3c. Actually that's not entirely true - this list of exonerees shows all 123 cases. In 71 of those cases, the charges against the death-row prisoner were dismissed, frequently because the actual perpetrator was found to be someone else. In an additional 43 cases, the prisoner was granted a new trial and acquitted, meaning he was found not guilty; knowing for certain that at least one of those juries made an error, it would be hard for me to conclude that in every case the acquitting jury was the one in error.
Ultimately, since the majority of fact is on the side of those opposed to the death penalty, I decided to oppose it as well. Still, there was one pro-death penalty argument I couldn't blunt:
4a. What if someone killed the person you care about most in the world?
Granted, it's another emotional argument, but it's a powerful one - is it possible to be open-minded enough to look at the man who brutally raped and murdered your wife, sister, or daughter and believe that man doesn't deserve to die?
Then I stumbled across the quote that leads this essay, and I found my response.
4b. If I think he needs to die, I'm not going to contract the state to do the job for me.
The reason that a judge or jury can pass a death sentence, and that those carrying out the sentence are not technically guilty of murder is because of the concept of justifiable homicide. This is also the ultimate justification behind killing in self-defense - if someone is truly trying to kill you, and they're not going to stop until either you or he is dead, you are legally justified in killing that person to defend yourself.
The trick, of course, is proving that in court - that definition linked above isn't a statutory definition, but a dictionary definition. At the very least, you have to convince a prosecutor that you acted in self-defense so that she doesn't bring charges against you, and if she's not convinced, you'll have to convince a judge and jury.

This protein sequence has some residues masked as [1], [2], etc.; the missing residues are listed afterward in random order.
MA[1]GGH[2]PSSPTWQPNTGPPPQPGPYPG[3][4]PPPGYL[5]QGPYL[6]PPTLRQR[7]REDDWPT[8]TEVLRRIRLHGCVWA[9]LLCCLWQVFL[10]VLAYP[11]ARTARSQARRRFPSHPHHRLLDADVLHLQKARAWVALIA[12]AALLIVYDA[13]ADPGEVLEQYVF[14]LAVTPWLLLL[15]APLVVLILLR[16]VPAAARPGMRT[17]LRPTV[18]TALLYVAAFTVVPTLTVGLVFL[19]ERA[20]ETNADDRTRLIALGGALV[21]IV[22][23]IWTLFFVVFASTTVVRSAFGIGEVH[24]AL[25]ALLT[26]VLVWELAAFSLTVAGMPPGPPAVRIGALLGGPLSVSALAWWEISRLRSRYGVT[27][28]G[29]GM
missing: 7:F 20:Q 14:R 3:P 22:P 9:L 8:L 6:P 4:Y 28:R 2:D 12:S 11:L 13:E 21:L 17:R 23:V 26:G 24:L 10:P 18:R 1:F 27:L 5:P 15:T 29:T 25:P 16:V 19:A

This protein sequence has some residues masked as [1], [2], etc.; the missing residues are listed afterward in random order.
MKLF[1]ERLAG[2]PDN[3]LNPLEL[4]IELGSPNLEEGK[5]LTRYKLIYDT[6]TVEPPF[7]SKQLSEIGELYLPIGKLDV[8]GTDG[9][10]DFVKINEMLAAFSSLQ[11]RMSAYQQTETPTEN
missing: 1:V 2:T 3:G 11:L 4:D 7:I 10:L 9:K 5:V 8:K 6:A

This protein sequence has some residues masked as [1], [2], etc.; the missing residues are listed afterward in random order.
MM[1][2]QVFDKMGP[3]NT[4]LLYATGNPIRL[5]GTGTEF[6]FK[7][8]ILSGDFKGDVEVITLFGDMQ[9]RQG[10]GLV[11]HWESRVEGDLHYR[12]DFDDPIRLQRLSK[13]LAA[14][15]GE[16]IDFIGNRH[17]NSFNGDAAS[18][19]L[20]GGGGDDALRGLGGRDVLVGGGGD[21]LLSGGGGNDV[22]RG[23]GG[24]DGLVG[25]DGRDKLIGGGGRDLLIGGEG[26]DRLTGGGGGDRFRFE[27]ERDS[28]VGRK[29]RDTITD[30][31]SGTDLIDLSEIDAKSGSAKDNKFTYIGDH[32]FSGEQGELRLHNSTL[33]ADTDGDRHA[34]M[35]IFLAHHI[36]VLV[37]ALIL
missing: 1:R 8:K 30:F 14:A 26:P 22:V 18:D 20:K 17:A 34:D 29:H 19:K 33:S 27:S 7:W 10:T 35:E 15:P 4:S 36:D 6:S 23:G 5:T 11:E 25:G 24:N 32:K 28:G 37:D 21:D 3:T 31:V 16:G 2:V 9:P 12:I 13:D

Interestingly enough, the state of California tracks what it calls 'justifiable homicides' committed by either police or private citizens. California defines 'justifiable homicide' as the killing of a felon by a peace officer or private citizen during the commission of a felony, and in 2002 there were 35 such killings by private citizens in California. Interestingly, California also tracks the location of these killings, and the most common location isn't the one you'd expect - six felons were killed in a domicile that wasn't the felon's own residence (the 'burglar' scenario), but seven were killed in a domicile where the killer and felon shared residence, while ten were killed in a commercial establishment. At least in 2002 in California, you were far more likely to need a gun for self-defense at work than against an intruder in your own home, and more likely to need one against your spouse or roommate than against an intruder as well.
The problem with my counter-argument, intellectually, is that such a system has been tried before - it's almost exactly what's referred to as 'vendetta justice', and from Renaissance Italy to the American frontier West, everywhere it's been tried has found it to be a lawless, chaotic, and completely unsuitable system from actually bringing justice. In proposing my counter-argument, I pretty much admit that my ad-hoc 'system' isn't based on a desire for justice, but for revenge. In doing so, however, I also point out that the person I'm arguing with is doing exactly the same thing.
The death penalty isn't about justice. It's about hiding behind the power of the state to exact vengeance without having to suffer the consequences of that vengeance. I don't believe it has any place in civilized discourse or society.